Productivity and efficiency are common problem areas for start-ups. Sadly, most podcasts, blog posts, and in-person speeches repeat themselves.
The adage says you can only eat an elephant one bite at a time. Fixing everything at once is likely to fail. We sought to uncover actionable ideas that could be useful for your company in the next few years.
Before we begin, choose your efficiency and productivity goals. The better way is to focus on an issue, choose a conclusion you’re happy with, and commit to returning to “perfect” later. Build the foundation using that cornerstone.
1. Document Everything
“Bus plans” are ideal now. “If I got struck by a bus today, could someone else learn what I know?” They don’t have to replace you immediately. No one should be the sole source of information. Starting with documentation helps boost startup productivity. Does documentation affect productivity? Consider hiring.
How much time will you save pointing them to a wiki? How many meetings can you avoid by catching someone up with past work and results? Not to mention the time wasted searching an office for someone who knows a certain piece of information.
We advise documenting practically everything. As a startup, hiring a receptionist to document these things can drill a hole in your pocket.
But you can use visitor check-in software to help here. Visitor management software is effective because it can handle legal paperwork, ID cards, badges, and keycards, in addition to basic visitor activity tracking, which is now standard practice in guest management.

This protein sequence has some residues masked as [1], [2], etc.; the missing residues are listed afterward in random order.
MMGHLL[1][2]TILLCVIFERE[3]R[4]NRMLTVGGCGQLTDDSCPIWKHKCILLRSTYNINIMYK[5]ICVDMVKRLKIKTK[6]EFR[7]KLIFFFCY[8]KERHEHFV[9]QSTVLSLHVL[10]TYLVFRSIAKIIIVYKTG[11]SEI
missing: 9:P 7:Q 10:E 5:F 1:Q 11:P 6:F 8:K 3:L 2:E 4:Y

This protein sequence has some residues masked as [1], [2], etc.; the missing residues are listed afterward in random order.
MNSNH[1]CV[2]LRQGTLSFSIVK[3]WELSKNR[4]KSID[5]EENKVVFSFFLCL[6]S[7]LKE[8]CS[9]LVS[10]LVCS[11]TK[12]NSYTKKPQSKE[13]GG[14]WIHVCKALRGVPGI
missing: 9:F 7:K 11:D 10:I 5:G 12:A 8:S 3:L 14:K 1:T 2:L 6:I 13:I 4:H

Other than giving you information about who dropped in, using software like this can leave a lasting impression on the people who come to your office.
2. Create A Clear Structure
The structure may scare some startups. Please wait while we explain. It can move. Structure doesn’t preclude “flat” organizations. It aids productivity. Structure says, “you’re welcome to have a voice in this project, but you’re accountable for completing this one.”
Wearing numerous hats in the early days of a startup can be vital but confusing. It’s demoralizing to report at Monday morning standup that you didn’t finish something because you were too busy. Most startup employees struggle to avoid this “culture of activity.” People who sacrifice all for output are lauded.
You can be productive without sacrificing everything else. Structure aids in prioritization. Collaboration aids completion. Startup productivity depends on your actions.
3. Task-Based Collaboration
Task management solves many problems, yet teams waste so much potential. We all collaborate outside of work – at the water cooler, on Slack, or by email. When we need to reference a conversation, we have to search and hope we recall where it happened. Collaboration in task management software will save you so much misery.
Task management systems often become silos. Development, marketing, sales, and others have their own systems. Sharing knowledge, communication, and efficiency is difficult when components are passed around to fill needs. Opening these doors to collaboration should improve results and offer everyone a sense of ownership if everyone is working toward the same goal.